Specializing in the Growing, Sales and Installation of Native Plants
2237 Second Street Pike
Newtown PA, 18943
Tuesday - Saturday: 9:00 - 5:00
Sunday: 9:00 - 3:00
Plants are the basis of all life on the planet. In an increasingly paved over society the importance of stable, balanced ecosystems become all the more important. Native plants in particular play an integral role in achieving a healthy community. For millions of years plants and animals evolved to coexist with each other and they created a diverse, complex web of life that cannot easily be replicated. Humans, in recent history, have played a fairly destructive role in that web of life and therefore it is our responsibility to do what we can to mend it.
So why are Native plants so important in this process? Whether the discussion is climate change, habitat fragmentation, extinction of species, flooding, drought, erosion, destruction of soil quality among countless other issues facing us, Native plants can help.
Plants in any particular region have coevolved with specific animal life. Insects, predominantly, are dependent on very specific plants for their survival. If those plants are not available, those insects cannot survive. And if those insects are not available, the birds and mammals that feed on them cannot survive. And if those birds and mammals are not around, then we human animals are going to have a hard time surviving. It is not a coincidence that Honeysuckle blooms while Hummingbirds are migrating. Asters are in bloom as the Monarch butterflies begin their trip south. The insect population is at its highest during nesting season for birds. This is nature. Studies show that 90% of Native insects depend solely on Native plants.
A diverse, balanced ecosystem is a healthy, stable ecosystem. Biodiversity is the key to resilience. A complex web of life creates a buffer against disease and overfeeding. Plants have developed defenses, as with any life form, against diseases endemic to their home. It is the introduced pests and diseases that create the most devastating effects such as Japanese Beetles and Dutch Elm disease. As the American Chestnut has all but disappeared, the only way to save it is to keep planting it. In time, the genetic makeup of the plants will evolve a defense to the disease, but only if we allow nature to do what it does best. By planting diverse communities of Native plants we can slowly allow the plants that are best suited to this climate to reestablish that stable base.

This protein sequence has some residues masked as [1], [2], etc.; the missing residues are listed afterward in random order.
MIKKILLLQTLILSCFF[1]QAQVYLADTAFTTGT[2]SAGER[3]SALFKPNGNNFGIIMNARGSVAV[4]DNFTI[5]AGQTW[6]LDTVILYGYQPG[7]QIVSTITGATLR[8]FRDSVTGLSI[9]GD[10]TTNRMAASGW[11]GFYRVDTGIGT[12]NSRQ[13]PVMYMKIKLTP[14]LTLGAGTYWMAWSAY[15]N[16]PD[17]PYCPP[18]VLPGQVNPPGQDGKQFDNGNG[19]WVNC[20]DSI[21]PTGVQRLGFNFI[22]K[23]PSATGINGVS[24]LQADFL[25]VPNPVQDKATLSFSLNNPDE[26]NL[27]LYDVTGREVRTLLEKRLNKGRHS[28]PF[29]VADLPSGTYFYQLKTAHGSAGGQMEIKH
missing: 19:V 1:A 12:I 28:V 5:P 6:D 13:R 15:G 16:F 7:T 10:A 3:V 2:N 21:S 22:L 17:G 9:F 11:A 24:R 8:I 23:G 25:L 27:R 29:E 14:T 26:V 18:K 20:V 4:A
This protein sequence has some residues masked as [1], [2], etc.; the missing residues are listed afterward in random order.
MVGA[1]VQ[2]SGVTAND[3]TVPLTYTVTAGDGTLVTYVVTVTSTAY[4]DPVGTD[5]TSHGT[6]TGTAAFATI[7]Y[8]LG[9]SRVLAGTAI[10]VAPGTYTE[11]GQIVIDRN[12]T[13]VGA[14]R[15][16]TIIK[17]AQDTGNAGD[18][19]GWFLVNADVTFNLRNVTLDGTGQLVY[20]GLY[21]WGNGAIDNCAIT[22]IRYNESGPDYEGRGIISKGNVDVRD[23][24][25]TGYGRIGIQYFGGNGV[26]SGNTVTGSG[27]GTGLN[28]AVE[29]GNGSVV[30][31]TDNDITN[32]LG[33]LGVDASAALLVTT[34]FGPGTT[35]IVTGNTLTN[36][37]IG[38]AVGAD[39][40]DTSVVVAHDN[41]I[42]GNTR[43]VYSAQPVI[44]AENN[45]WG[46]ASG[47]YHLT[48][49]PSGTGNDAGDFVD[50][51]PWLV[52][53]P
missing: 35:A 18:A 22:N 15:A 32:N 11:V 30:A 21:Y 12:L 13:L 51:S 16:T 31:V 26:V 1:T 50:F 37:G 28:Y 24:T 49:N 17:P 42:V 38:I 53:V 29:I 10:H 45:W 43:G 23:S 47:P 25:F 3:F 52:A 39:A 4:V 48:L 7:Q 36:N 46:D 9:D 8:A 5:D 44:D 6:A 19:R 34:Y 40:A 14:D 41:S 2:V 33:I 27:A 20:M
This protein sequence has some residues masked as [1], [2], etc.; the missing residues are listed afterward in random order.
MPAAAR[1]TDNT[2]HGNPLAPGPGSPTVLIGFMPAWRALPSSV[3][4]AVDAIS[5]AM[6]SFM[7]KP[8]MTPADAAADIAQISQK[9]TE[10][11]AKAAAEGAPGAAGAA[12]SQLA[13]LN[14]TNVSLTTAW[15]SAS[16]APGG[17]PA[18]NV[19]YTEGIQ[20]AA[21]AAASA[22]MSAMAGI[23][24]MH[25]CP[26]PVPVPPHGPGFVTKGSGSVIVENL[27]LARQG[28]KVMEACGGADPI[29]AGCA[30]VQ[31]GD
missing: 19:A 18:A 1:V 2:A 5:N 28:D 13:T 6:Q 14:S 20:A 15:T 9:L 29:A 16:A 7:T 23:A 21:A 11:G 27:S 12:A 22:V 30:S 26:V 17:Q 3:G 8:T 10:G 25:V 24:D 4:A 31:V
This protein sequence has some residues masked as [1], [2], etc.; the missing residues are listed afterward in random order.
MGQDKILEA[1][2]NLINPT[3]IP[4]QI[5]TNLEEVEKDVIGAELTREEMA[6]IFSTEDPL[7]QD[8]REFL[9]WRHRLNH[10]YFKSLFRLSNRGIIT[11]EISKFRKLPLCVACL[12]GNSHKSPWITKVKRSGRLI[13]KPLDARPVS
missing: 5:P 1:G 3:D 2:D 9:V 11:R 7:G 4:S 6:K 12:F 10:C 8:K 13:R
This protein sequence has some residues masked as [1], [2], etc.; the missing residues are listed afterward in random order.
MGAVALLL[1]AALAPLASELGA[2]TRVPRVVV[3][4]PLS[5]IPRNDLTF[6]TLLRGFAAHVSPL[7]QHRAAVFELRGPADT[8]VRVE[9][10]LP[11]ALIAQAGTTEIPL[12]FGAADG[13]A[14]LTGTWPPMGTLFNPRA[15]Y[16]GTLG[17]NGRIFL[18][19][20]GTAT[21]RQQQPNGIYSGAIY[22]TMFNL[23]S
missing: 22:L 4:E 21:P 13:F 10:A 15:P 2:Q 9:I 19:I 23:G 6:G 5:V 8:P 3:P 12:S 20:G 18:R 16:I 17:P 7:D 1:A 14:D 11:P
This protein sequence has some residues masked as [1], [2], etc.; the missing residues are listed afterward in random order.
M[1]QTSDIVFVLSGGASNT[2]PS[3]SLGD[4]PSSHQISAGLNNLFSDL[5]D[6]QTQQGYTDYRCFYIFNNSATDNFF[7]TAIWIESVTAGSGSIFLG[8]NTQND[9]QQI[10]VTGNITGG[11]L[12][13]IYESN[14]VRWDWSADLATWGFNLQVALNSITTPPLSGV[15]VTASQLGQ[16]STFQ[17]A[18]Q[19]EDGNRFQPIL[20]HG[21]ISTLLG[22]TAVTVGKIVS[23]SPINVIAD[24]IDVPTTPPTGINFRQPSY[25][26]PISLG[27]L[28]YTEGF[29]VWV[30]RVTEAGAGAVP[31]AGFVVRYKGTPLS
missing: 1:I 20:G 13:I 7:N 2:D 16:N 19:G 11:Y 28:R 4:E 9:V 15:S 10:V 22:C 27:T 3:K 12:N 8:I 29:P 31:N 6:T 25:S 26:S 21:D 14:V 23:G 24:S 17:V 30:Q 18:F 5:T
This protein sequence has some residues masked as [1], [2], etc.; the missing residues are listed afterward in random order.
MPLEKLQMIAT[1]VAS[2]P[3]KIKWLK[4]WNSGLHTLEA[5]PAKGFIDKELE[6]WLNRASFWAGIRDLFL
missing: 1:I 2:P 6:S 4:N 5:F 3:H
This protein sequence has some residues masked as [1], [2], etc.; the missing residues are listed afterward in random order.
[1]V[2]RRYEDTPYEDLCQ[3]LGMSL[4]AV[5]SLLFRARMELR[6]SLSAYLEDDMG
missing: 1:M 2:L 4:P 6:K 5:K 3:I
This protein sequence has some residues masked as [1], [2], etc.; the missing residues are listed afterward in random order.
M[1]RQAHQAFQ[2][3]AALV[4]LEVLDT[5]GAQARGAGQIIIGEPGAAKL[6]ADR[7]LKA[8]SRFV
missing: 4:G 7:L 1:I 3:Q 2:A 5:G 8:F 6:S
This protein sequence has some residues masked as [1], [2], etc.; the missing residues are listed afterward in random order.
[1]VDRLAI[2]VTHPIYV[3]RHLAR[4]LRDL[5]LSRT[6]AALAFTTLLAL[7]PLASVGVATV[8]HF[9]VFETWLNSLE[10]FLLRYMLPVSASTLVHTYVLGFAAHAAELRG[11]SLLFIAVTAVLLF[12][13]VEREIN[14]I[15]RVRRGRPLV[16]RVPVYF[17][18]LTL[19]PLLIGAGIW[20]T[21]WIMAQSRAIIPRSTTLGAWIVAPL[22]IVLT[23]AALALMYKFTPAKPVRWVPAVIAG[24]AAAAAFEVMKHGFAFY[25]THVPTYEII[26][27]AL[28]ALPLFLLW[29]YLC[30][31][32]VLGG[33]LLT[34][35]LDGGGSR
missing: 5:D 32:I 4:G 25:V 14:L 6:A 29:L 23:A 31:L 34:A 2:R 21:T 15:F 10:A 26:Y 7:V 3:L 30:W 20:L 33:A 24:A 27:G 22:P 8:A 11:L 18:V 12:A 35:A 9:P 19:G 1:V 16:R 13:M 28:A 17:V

Plants indigenous to the area we live in are best adapted to the soils and climate we find here. They have evolved over
millions of years to handle the rigors of this particular climate. They can handle the extreme cold and heat of our seasons. They are better able to withstand drought and periods of heavy rainfall. They are adapted to the heavy clay soils we find around us. Because of this tolerance, Native plants are easier to maintain with less reliance on fossil fuels, irrigation and chemicals. There is a great reduction in the need to irrigate during a drought, fertilize annually, use gas for a lawn mower or spray harmful chemicals. A healthy, self-functioning ecosystem will have the added benefits of filtering water through extensive root systems, moderate flooding, store Carbon, moderate local temperatures, control erosion, and enrich the soils.
Perhaps the most important reason to plant Natives, for humans, is the Sense of Place it creates. The world around us is a manufactured commercial of cookie cutter homes and style of the day fashions. A neglected part of our psyche is the importance of having a home, unique to you and those around you. When you have a home that is natural and tells you where in the world you are, you have a deeper respect for that place. Children running around a forest will grow up to have a better understanding of the importance of having a forest. The world around us contributes a great deal to who we are. When you are surrounded by a diverse, interconnected cloud of life, and a part of it, you will protect it as a family protects it’s young.
Little by little, plant by plant, yard by yard, we can reconnect the planet and the life sustaining systems that support it.